Managing People In A Growth Company Can’t Be Done From Your Office.
Insights On How To Develop Your Management Style By Walking Around
Managing people in a startup or small company in the early days is easy. It’s just you and perhaps co-founders, maybe a few freelancers. But what happens when the company starts to grow rapidly and day-to-day management is needed? Do you create layers of management or keep the company lean? Do you manage your employees from an office via online technology? Do you focus all your efforts on sales and never really see or communicate with key employees regularly? And yet we know that communications between team members is critical.
We live in a world where communication is easier than ever, yet face-to-face conversations seem not to be the communication vehicle of choice with Millennials and Gen Z. Human interaction is becoming increasingly digitalized, with most of us sending an e-mail or a text then arranging a meeting. But one management method, is perhaps, the methodology of choice for rapidly growing companies who have a culture of believing that people come first. Management By Walking Around (MBWA) can be critical to growing your company well.
Management by walking around has been around for a while, but most new startups and managers in the past 20 years might not be familiar with this management philosophy. You’ve probably encountered plenty of management theories and you might have your own ideas about an effective management style. Or perhaps, you never really managed people before so employee management is new to you. A key part of being a good manager is being in touch with your employees. In order for management to work, you need to be aware of exactly what is going on around you and this is, essentially, what management by walking around is about.
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Although the concept of having management walk amongst employees and talk to them face-to-face, has been used by managers and organizations for decades, the term ‘Management by Walking Around’ was popularized in the 1980s. In 1982, management consultants Tom Peters and Robert H. Waterman proposed the concept in their book In Search of Excellence: Lessons from America’s Best Run Companies. In the book, Peters and Waterman examined the successful companies, realizing a common denominator between the most successful. According to them, the most successful companies had CEOs and managers who spent much of their time in among employees instead of being confined to their office. Peters and Waterman noticed these managers were more aware of the operations and in general, had a better ability to solve problems.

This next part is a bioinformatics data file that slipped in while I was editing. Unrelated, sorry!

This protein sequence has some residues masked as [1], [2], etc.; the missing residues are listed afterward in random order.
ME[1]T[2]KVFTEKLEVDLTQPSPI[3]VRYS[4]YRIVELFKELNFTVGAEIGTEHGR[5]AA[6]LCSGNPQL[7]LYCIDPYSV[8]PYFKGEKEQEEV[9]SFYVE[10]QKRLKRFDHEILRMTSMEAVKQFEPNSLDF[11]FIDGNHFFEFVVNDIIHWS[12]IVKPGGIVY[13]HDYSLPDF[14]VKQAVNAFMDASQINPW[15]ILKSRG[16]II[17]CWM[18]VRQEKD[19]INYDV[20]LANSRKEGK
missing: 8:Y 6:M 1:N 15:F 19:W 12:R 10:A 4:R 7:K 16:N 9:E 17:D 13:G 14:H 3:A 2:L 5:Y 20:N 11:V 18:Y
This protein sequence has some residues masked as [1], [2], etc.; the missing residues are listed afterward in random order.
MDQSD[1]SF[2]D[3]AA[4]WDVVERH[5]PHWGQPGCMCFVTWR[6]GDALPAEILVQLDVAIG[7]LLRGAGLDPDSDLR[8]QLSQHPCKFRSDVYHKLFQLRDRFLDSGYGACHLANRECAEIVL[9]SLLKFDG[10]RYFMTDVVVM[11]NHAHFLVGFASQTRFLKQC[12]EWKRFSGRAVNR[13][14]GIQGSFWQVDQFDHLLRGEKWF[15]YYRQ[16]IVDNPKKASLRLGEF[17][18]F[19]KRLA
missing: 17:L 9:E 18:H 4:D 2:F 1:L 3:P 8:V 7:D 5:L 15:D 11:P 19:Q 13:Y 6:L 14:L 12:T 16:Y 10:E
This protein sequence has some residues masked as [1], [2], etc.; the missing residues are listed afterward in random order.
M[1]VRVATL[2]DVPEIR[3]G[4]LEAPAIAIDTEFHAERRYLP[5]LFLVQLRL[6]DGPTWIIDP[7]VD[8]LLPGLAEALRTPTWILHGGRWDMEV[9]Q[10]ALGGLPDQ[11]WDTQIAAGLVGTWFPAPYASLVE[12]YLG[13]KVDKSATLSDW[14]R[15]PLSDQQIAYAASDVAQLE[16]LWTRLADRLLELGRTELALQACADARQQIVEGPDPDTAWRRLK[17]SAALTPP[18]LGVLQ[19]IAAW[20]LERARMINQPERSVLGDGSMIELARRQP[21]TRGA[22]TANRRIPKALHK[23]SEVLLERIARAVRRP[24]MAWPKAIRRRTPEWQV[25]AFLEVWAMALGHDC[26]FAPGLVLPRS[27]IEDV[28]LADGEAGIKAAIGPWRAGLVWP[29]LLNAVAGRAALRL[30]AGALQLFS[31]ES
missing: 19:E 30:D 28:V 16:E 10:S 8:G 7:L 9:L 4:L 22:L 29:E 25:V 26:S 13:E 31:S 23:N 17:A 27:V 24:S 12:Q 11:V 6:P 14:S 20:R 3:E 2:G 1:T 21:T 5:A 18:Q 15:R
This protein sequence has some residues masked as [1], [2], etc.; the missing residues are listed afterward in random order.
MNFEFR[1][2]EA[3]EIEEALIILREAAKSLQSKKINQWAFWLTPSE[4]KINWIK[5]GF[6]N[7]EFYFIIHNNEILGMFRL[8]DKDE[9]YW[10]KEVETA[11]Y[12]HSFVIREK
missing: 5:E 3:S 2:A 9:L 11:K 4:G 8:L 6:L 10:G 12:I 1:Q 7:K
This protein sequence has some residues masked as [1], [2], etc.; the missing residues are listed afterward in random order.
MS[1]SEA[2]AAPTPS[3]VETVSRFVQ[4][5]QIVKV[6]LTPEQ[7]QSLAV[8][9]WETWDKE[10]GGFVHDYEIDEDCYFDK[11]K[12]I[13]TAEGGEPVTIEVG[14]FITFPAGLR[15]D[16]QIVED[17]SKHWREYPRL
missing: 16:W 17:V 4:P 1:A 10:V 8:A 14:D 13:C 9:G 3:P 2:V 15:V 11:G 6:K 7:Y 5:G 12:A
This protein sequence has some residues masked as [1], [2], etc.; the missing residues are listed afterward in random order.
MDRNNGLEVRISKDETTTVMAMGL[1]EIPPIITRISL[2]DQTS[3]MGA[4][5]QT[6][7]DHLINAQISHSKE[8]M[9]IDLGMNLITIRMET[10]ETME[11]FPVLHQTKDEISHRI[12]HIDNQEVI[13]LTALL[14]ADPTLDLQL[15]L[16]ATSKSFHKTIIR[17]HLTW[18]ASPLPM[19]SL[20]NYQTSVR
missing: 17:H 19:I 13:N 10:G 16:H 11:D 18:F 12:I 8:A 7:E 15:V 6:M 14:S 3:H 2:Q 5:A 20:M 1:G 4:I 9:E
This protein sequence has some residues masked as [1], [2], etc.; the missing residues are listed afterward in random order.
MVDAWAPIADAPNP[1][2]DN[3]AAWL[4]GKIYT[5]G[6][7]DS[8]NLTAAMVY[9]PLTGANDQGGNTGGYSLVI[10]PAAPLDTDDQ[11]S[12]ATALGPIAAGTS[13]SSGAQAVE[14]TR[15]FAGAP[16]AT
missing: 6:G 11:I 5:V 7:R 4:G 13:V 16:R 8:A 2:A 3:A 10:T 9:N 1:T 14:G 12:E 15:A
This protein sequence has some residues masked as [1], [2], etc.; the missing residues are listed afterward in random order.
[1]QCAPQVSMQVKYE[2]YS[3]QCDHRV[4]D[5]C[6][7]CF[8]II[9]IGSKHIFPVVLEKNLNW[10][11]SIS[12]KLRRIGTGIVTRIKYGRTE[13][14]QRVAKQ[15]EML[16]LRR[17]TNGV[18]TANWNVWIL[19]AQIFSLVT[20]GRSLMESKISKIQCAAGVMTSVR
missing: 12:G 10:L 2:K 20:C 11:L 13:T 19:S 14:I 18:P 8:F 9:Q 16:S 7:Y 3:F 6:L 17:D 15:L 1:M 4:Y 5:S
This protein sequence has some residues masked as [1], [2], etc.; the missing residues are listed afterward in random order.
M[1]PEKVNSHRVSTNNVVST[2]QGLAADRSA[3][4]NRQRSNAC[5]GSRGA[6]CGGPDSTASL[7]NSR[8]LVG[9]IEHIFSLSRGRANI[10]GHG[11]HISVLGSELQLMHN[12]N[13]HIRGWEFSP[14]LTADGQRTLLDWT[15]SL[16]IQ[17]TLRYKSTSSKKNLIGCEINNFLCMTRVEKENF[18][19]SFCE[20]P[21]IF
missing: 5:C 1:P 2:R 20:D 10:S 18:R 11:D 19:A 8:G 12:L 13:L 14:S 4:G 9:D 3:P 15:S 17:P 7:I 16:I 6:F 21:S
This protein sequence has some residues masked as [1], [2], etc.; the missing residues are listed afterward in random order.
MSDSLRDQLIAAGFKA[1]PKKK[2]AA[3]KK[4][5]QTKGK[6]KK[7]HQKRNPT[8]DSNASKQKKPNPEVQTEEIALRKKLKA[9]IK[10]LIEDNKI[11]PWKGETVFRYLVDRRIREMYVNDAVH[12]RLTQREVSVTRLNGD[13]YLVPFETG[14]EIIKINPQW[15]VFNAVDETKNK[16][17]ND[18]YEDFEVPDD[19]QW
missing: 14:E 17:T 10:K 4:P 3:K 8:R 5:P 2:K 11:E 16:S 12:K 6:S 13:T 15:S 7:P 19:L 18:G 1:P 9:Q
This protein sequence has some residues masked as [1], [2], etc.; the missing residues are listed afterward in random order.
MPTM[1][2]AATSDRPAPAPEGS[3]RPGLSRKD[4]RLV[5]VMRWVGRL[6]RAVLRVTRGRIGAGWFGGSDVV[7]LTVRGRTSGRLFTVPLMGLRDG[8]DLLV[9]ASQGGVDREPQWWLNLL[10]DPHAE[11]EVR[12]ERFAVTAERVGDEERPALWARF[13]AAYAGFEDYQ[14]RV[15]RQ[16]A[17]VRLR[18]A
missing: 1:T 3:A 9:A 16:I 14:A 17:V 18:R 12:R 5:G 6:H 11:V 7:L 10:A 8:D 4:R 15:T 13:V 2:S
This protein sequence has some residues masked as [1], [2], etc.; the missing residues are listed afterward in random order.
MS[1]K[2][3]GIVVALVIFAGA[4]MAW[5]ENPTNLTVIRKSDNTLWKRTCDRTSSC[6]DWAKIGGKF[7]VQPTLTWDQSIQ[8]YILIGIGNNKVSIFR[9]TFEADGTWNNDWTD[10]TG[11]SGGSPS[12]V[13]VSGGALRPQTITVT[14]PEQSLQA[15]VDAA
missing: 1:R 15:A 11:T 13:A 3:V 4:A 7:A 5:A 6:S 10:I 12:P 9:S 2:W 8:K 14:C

The idea gained further attention when William Hewlett and David Packard, the founders of Hewlett Packard mentioned the theory to be part of the “HP Way”. This up-close-and-personal style of management became a popular option for organizations and other big companies soon followed the teachings of Peter and Waterman. Soon after, Disney implemented management by walking, having its managers work alongside employees. Apple’s Steve Jobs was another big believer in the style, putting himself in situations where he dealt directly with his product designers, marketers and customers.
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Today, companies like Netflix and Pixar have structured their culture and values to encourage MBWA so that senior leaders and managers really know what is going on and can lead more effectively. Even the senior leaders of Costco try to spend more time in their retail warehouse locations than at their corporate offices in Seattle. There is no substitute for understand the operations of a business than seeing the operations of a business, especially if it involves customers. Zappos has every new employee, even directors and vice presidents, spend 30 days in their customer call center to understand the business.
There are three main components behind successfully implementing or crafting a MBWA strategy in your management style:
Learn to listen: You can’t just walk around and talk, but you have to listen to what employees and customers are telling you. As a leader or manager, you have to become good at reading the subtle signs people are communicating. Your employees might not feel comfortable being very honest with you, especially right at the start of implementing the new method. So be empathetic and show you care more about serving customers than the company pecking order.
Solidify company values and mission: By walking around and creating discussions with employees, it provides you the opportunity to strengthen the employees understanding of core values and mission of the company. You can gather insights and at the same time reinforce the overall mission.
Assist and get involved: If your employees require help, you must be willing to lead by example and provide support on the spot. The method has a sense of urgency to it and it isn’t about “looking into it”, but helping to get problems fixed quickly. It also sends a message that the company rewards problem solving and everyone owns the problem, not just the responsible employee but also the leaders and managers of the company.
(Bernhard Schroeder, Contributor. Small Business Strategy. I write about branding, trends, culture, creativity and disruptive businesses).
Por: Bernhard Schroeder
Fonte: Forbes, em 25 de Novembro de 2019